Leveraging a graft collection to develop metabolome-based trait prediction for the selection of tomato rootstocks with enhanced salt tolerance

Chao Song, Tania Acuña, Michal Adler-Agmon, Shimon Rachmilevitch, Simon Barak, Aaron Fait

Research output: Contribution to journalArticlepeer-review

5 Scopus citations


Grafting has been demonstrated to significantly enhance the salt tolerance of crops. However, breeding efforts to develop enhanced graft combinations are hindered by knowledge-gaps as to how rootstocks mediate scion-response to salt stress. We grafted the scion of cultivated M82 onto rootstocks of 254 tomato accessions and explored the morphological and metabolic responses of grafts under saline conditions (EC = 20 dS m-1) as compared to self-grafted M82 (SG-M82). Correlation analysis and Least Absolute Shrinkage and Selection Operator were performed to address the association between morphological diversification and metabolic perturbation. We demonstrate that grafting the same variety onto different rootstocks resulted in scion phenotypic heterogeneity and emphasized the productivity efficiency of M82 irrespective of the rootstock. Spectrophotometric analysis to test lipid oxidation showed largest variability of malondialdehyde (MDA) equivalents across the population, while the least responsive trait was the ratio of fruit fresh weight to total fresh weight (FFW/TFW). Generally, grafts showed greater values for the traits measured than SG-M82, except for branch number and wild race-originated rootstocks; the latter were associated with smaller scion growth parameters. Highly responsive and correlated metabolites were identified across the graft collection including malate, citrate, and aspartate, and their variance was partly related to rootstock origin. A group of six metabolites that consistently characterized exceptional graft response was observed, consisting of sorbose, galactose, sucrose, fructose, myo-inositol, and proline. The correlation analysis and predictive modelling, integrating phenotype-and leaf metabolite data, suggest a potential predictive relation between a set of leaf metabolites and yield-related traits.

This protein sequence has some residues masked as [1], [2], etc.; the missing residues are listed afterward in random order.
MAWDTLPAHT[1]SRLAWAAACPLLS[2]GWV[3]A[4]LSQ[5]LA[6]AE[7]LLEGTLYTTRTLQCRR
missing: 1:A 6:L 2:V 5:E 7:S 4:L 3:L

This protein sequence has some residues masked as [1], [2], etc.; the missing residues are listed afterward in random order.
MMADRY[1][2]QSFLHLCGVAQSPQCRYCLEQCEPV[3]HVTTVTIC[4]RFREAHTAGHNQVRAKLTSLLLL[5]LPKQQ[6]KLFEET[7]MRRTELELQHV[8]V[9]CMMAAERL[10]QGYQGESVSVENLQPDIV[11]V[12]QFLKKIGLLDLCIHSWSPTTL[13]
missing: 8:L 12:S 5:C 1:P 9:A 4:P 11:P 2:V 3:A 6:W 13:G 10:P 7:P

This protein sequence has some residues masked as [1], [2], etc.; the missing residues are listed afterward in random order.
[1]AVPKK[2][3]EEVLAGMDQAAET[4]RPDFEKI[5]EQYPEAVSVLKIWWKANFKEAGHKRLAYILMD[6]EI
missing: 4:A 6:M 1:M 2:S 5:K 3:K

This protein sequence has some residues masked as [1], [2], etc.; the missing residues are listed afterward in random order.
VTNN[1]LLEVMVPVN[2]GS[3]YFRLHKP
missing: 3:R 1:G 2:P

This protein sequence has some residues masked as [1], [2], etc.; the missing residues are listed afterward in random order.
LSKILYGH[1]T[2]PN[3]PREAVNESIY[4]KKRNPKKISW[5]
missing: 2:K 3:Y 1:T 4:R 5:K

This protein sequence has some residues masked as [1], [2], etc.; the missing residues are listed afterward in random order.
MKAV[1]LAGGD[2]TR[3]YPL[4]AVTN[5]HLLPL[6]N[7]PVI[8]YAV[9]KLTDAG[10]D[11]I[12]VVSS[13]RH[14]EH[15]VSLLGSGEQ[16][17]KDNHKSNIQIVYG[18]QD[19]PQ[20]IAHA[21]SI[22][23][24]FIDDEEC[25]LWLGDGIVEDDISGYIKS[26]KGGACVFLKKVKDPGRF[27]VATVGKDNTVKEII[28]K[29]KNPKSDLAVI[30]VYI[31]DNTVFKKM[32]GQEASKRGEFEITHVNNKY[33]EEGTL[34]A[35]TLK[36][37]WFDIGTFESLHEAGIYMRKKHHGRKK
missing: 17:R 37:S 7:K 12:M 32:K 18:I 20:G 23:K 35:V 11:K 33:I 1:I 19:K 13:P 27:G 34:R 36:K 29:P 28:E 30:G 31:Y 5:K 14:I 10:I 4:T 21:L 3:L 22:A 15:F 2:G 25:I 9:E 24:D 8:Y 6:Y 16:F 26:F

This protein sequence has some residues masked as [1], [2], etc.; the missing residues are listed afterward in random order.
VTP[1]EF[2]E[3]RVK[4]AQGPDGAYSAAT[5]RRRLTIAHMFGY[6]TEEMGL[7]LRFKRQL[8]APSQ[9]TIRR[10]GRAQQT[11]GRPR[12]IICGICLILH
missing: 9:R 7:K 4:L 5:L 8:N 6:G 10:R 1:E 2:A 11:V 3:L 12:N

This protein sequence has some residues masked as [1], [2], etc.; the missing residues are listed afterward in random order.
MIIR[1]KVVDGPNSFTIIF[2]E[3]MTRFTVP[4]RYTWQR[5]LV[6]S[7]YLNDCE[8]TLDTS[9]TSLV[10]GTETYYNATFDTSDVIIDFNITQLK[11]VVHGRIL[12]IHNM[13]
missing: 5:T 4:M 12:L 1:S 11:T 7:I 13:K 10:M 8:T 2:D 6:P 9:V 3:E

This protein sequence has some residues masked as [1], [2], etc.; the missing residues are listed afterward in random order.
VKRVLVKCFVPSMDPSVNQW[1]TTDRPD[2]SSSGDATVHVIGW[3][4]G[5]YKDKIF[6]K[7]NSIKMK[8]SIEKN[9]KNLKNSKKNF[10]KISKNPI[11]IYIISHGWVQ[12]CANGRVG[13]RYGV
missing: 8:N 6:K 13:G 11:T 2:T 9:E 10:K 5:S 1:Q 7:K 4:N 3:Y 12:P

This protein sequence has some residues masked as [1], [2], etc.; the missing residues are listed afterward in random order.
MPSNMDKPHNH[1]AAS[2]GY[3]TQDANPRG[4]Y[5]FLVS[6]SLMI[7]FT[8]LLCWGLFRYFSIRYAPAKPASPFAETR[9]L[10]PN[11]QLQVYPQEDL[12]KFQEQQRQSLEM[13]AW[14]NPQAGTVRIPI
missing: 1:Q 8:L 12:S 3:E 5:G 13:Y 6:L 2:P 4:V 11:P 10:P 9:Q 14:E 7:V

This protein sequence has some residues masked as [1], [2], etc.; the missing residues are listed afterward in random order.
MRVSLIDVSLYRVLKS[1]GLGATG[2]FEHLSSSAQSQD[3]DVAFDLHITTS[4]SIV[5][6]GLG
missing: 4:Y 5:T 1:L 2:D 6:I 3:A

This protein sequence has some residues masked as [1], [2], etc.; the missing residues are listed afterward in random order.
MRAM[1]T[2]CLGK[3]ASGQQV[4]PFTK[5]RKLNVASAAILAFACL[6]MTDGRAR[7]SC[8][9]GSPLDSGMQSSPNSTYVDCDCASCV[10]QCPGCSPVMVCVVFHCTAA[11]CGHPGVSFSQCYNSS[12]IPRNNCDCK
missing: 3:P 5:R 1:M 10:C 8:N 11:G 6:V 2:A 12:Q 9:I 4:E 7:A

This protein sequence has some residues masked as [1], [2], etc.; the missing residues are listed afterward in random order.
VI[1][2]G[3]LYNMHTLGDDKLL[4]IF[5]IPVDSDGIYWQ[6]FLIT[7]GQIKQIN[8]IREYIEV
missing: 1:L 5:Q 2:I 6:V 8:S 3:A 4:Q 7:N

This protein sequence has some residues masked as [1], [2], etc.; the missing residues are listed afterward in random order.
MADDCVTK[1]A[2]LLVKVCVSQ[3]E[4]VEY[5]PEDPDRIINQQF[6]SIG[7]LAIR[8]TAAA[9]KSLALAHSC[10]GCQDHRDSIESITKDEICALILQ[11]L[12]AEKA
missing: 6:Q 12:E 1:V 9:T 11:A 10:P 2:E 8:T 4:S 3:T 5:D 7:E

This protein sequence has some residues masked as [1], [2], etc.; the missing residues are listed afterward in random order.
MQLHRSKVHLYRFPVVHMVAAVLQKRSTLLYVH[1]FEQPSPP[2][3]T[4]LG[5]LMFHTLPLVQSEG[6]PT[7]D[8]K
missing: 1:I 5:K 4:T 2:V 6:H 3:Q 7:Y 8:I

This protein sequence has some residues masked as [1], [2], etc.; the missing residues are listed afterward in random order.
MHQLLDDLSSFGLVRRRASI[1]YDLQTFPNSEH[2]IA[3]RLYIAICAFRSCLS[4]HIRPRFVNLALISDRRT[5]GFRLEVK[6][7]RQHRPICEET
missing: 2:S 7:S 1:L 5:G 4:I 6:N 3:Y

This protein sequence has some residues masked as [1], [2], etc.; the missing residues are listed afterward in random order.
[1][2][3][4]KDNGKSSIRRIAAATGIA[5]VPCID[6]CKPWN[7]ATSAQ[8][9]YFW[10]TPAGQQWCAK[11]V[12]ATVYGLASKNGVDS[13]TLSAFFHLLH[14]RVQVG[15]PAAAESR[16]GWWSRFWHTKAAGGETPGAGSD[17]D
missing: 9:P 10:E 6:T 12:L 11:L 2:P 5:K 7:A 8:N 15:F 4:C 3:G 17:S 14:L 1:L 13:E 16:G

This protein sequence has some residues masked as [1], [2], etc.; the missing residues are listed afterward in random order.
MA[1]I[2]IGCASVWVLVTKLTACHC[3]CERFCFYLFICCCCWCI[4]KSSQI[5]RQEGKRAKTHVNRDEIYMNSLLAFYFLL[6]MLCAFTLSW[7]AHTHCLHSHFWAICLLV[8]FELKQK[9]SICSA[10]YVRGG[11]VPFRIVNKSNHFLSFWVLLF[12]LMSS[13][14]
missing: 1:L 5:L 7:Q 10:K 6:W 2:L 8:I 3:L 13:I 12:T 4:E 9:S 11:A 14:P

Original languageEnglish
Article numberuhac061
JournalHorticulture Research
StatePublished - 1 Jan 2022

ASJC Scopus subject areas

  • Horticulture
  • Genetics
  • Biochemistry
  • Biotechnology
  • Plant Science


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